The last of my five categories is Support. This is an indirect means of creating wealth. A good example of Support is what a housewife does in a traditional marriage. By providing a comfortable, loving and supportive environment for her husband and family, she enables him to be more effective in his own wealth creation. But Support is common in the economy as well. An internal company accountant, for example, does not directly create any wealth. Yet he contributes to the success of his company, by analyzing and providing information valuable to others in that company.
To be effective in creating well-being in these ways, individuals must act in good faith, with honesty and integrity. They must avoid lies, cheating and deception. They must always do their best to fulfil their freely made promises. They must strive to give out, over the long term, at least as much value as they take in. These people are the truly productive, the nett emitters of light.
Co-operation and Competition
Two important facets of honest business are co-operation and competition. These are not opposites, as some would have it, but two sides of the same coin.
In co-operation, people work together, with each participant supplying his or her own skills, energy and work ethic. The result of such teamwork is, frequently, greater than the sum of its parts. For individuals have different, and often complementary, skills and abilities. Some, for example, find it easiest to work on one job at a time; whereas others can more easily switch between tasks. Some are creative, or can think “outside the box.” Others are more structured and focused in their thinking. And some have a natural ability to lead others.
The second facet is competition. Some like to pooh-pooh competition, framing it as something negative, like beating off rivals. But true competition is about striving to make ourselves more effective at whatever it is we do. I’ll summarize competition in four imperatives:
- Do it better.
- Do it quicker.
- Do it cheaper.
- Do what others can’t.
And the last of these is the most important. For it unlocks the key driver of economic progress: innovation.
The economic reality
To return to my earlier thought experiment. Everyone knows that the world economy, as it is today, isn’t like a spreading light. Far from becoming bright as day, such light as there is stutters and sputters; and sometimes seems about to go out. Many people find their work no longer fulfilling. It becomes a chore or a boring grind. Better opportunities, which ought to be there, aren’t. And some people become sidelined entirely. So, why isn’t the economy as it ought to be?
One possible reason presents itself. Look closer at the individuals on that rolling, grassy plain. Among the producers of light, you will find dark figures. These are people who are too young or too old to produce, or who are ill, injured, or mentally or physically disabled. These dark figures consume light, but they can’t generate light. Could these people be the reason why the light doesn’t spread as it should?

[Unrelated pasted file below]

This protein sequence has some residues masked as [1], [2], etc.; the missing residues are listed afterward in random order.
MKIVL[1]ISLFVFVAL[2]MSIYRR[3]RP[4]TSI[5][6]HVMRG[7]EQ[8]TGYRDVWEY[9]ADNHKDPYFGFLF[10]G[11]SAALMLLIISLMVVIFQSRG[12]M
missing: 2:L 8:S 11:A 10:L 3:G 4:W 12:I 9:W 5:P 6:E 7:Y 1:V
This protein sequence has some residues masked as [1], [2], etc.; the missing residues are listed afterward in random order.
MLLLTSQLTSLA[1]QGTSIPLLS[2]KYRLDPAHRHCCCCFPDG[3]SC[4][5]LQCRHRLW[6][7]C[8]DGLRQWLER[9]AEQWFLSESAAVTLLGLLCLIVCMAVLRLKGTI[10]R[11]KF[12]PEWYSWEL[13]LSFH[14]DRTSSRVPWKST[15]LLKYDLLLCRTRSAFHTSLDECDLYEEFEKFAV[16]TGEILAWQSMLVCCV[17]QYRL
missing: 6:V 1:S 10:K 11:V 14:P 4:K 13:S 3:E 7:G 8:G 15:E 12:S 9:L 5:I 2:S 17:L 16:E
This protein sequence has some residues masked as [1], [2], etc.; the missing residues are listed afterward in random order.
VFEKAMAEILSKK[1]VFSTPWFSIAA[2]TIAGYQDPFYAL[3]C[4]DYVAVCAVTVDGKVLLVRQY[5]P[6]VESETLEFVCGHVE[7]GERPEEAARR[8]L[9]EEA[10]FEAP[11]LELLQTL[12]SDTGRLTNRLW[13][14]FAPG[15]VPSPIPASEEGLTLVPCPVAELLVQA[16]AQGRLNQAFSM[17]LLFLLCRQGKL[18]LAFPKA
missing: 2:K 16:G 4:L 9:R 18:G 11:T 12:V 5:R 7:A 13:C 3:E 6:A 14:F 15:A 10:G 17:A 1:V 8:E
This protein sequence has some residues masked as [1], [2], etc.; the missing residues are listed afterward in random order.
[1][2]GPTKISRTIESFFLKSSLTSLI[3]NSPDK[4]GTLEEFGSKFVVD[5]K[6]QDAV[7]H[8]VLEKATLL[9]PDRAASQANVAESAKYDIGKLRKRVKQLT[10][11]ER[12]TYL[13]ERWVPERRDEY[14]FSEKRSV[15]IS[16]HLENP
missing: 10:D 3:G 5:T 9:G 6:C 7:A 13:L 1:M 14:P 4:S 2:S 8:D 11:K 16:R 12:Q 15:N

Look closer yet at those who generate the light. Many of them, you will find, produce far more than they consume. If they do enough, their extra productivity can make up for the presence of the dark figures. These productive individuals can and will support the load, as long as they have confidence that, over the long run, they themselves will at least break even. For no-one can reasonably grudge re-paying those who have helped them in the past, or investing in those who will help them in the future. And as to the disabled: “there, but for the grace of god, go I.”
But look closer again, and you will find, mixed in with the radiant producers and the dark non-producers, a third kind of individual. Like the others, they consume light. But instead of adding to the economy by being productive in their turn, they seek to damage or even to destroy it. It is as if they are trying to douse our light with some foul substance.
These “dousers,” as I call them, act in bad faith. Some of them scheme to take out of the economy far more than they put in. Some use their technical or communication skills to present a false picture of reality. Some feed off a gravy train of tax money, but bring no benefit to the people who are forced to pay that money. Some engage in political schemes, including fanning wars and raising trade barriers. Some steal other people’s resources for their own pet projects. Some seek to make economic life difficult for people they don’t like.
But perhaps the worst of the dousers are those that seek to undermine the very foundations of the economy. They raise alarms about scarcity of resources. Yet they ignore the natural mechanism of market price, which encourages better ways of producing scarce resources, or at need the development of alternatives. They raise scares about pollution, global warming, health or safety, problems or other bad side effects of economic activity. Yet, instead of proving their case and seeking to make perpetrators compensate their victims, they want to douse the whole economy in a foul sea of taxes and red tape. Some of them even pooh-pooh the entire idea of a productive economy, giving it pejorative labels like “injustice,” “inequality” and “consumerism.”
Now, look at the people in those places, where the dousers have contrived to suppress the light. You will find yet a fourth kind of individual. They are not dousers; they are not evil or destructive. Like the non-producers, these individuals are dark. But they are not dark because they are too young, or too old, or ill, or injured, or disabled. They are dark, because the light does not reach them. They have no opportunity to take part in the world economy. There’s a name for these people; they are called the poor. The world’s poor are the ultimate victims of the dousers.
To sum up
All of us must trade with others to get our needs satisfied. Trade, money and an objective justice system are pre-requisites for a workable economy of many disparate people.
Everyone, who is able to deliver well-being to others, has an obligation to do so. Each of us can do this in many ways. For example: productive work, entrepreneurship, science, or improving or supporting others’ capabilities. We should co-operate with others, and strive to improve our own abilities. And we must always act in good faith, with honesty and integrity.
But among us there are those – I call them dousers – that fail to measure up to these obligations, and seek to damage our economy rather than contribute to it. Dousers are the ones that are responsible for today’s economic troubles, including poverty.